Tools For Art Material Analysis

In order to identify the materials used by an artist on a piece of artwork, a scientist will utilize a variety of techniques to gain a full understanding of the materials that make up the work.  The scientist is interested in knowing the color, shape and composition of pigments, paint media, metals, woods, or minerals used.  This scientific understanding provides an objective means of evaluating a piece of artwork relative to a date of creation, for comparison with known works, and general knowledge for piece of artwork which can aid in conservation efforts.


magnifying glass
The first step is to begin to examine the piece at magnification greater than what can be observed with the naked eye.  This can be as simple as a magnifying glass or loupe to see features more clearly such as a signature, craquelure in the paint, the type of application of ink on a print, lithograph or etching.  Examination of the canvas of a painting with low magnification can aid the examiner in seeing if the canvas was handmade or machine produced.

If samples are removed from a painting or drawing, they can be examined with a microscope at magnifications from 30X to 1000X, to reveal mixtures of pigments, the presence of additives and extenders. The shape and size of pigment particles can reveal information about how they were manufactured.  Examination of fibers from papers canvases allow identification of fiber types, treatments and additives.


For examination at even greater magnification use of the scanning electron microscope allows the scientist to look at individual clusters of pigment particles magnifications as high as 100,000X.  This type of magnification allows differentiation of pigments that are very hard to tell apart such as black pigment from carbon black, charcoal or bone black.  These very high magnifications it is often possible to see the crystal structure for modern pigments which may be below the resolving power of a regular optical microscope.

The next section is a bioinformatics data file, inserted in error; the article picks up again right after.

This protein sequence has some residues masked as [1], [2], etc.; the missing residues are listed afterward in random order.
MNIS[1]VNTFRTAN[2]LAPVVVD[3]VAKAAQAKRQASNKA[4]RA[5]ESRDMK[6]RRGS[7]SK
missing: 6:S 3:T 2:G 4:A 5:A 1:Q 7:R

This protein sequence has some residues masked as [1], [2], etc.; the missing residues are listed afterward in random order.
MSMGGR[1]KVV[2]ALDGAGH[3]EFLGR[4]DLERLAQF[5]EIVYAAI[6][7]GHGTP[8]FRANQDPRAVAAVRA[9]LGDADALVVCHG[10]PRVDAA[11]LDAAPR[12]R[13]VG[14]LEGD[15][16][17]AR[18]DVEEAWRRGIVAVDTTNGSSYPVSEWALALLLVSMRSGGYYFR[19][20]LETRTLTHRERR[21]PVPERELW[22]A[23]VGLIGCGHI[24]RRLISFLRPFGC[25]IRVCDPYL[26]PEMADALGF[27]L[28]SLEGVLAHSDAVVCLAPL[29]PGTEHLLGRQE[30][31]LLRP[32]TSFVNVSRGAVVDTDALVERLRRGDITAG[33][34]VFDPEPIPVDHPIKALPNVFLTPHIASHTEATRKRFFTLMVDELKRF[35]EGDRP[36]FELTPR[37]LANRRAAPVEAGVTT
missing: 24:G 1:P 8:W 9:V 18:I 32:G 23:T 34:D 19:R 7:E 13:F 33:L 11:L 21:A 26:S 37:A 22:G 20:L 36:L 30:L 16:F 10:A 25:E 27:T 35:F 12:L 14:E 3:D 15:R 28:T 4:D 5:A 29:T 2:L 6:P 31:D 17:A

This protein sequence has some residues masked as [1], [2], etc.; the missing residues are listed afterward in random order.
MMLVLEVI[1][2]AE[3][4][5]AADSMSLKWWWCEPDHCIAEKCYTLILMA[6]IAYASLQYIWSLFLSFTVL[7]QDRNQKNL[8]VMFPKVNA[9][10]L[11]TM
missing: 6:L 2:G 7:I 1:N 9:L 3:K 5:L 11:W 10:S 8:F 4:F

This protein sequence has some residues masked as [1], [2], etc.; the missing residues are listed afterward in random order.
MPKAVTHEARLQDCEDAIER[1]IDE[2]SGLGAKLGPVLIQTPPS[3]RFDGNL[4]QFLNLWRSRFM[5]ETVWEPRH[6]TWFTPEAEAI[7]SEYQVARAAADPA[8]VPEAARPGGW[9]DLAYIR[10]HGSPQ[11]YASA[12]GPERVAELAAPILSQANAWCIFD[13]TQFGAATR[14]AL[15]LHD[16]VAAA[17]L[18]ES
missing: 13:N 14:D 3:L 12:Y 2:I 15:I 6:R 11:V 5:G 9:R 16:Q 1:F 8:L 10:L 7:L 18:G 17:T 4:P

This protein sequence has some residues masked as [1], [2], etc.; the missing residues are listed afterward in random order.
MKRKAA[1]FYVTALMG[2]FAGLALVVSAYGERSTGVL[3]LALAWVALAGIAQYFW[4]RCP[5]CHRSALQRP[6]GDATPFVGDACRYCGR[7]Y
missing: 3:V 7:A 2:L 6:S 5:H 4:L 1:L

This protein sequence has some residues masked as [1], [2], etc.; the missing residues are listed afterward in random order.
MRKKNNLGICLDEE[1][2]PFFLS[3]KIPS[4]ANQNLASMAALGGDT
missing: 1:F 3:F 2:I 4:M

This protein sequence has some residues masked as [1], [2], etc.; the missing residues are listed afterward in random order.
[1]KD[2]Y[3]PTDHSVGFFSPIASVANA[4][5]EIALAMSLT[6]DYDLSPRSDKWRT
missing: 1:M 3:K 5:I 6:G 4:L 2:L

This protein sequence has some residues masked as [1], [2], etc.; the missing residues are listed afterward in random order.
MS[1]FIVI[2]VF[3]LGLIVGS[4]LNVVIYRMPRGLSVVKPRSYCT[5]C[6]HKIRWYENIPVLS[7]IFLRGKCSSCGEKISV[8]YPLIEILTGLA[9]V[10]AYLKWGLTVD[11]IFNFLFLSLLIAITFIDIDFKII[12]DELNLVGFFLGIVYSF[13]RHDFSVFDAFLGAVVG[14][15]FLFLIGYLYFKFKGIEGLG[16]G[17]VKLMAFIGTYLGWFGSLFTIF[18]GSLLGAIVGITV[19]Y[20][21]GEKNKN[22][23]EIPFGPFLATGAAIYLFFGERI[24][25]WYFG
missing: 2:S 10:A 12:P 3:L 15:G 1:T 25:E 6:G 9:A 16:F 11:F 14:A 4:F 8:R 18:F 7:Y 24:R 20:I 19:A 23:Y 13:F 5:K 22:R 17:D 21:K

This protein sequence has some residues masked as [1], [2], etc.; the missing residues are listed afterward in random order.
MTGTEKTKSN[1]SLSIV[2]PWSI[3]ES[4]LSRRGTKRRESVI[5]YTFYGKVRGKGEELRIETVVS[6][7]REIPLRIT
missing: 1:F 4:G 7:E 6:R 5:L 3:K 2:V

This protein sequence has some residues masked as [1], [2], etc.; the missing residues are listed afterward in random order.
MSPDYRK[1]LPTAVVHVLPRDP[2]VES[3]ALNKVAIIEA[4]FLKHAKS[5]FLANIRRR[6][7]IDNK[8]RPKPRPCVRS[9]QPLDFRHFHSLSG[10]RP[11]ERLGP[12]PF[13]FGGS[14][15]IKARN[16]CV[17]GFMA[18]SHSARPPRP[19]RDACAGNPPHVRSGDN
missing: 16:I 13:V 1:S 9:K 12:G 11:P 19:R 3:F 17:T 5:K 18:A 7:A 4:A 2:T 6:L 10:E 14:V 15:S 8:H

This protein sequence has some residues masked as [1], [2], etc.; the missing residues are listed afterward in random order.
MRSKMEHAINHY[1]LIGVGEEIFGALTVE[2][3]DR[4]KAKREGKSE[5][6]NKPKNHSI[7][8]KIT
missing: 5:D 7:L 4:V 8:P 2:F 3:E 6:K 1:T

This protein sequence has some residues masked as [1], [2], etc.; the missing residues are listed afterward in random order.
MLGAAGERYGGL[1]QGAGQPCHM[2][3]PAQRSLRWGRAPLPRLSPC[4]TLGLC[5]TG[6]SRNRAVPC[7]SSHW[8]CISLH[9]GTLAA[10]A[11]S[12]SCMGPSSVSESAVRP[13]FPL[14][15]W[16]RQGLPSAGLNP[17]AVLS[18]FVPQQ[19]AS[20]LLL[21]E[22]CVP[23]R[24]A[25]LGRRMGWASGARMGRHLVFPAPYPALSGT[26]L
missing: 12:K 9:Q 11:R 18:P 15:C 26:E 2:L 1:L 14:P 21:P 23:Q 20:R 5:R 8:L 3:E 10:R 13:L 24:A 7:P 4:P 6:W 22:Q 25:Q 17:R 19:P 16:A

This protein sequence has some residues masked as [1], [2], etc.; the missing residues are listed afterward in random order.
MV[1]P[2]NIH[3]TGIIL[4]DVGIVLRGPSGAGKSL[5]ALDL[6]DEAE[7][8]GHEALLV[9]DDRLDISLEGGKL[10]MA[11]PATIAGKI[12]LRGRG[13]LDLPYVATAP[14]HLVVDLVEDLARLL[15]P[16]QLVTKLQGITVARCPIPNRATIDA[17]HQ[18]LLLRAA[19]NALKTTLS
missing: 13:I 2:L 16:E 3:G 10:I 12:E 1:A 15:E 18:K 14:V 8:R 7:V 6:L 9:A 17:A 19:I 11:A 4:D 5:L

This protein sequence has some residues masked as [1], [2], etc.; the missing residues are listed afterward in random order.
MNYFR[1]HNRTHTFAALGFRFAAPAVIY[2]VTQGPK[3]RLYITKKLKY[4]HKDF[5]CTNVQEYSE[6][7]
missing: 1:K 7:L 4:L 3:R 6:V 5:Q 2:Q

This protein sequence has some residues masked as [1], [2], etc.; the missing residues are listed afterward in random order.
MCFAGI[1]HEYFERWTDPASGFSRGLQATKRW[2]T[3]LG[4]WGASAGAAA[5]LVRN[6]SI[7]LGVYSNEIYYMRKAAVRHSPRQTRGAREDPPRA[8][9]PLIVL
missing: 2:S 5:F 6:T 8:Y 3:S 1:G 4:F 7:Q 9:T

Molecular Spectroscopy1024px-Sucrose_molecule_3d_model

Once particle types have been identified is important to understand the type of chemical making up the particles or fibers. Molecular spectroscopy involves the interaction of light ranging from the visible to the infrared with the materials, as well as techniques they can reveal the weight of molecules and molecule fragments.

Ultraviolet\visible spectroscopy is used to identify absorptions of visible light by material.  This type of technique can be used to show how different colors can be combined to give new colors (for example blue and yellow make green).  This type of spectroscopy is often general in the type of data it provides but can give some insight, particularly with mixtures.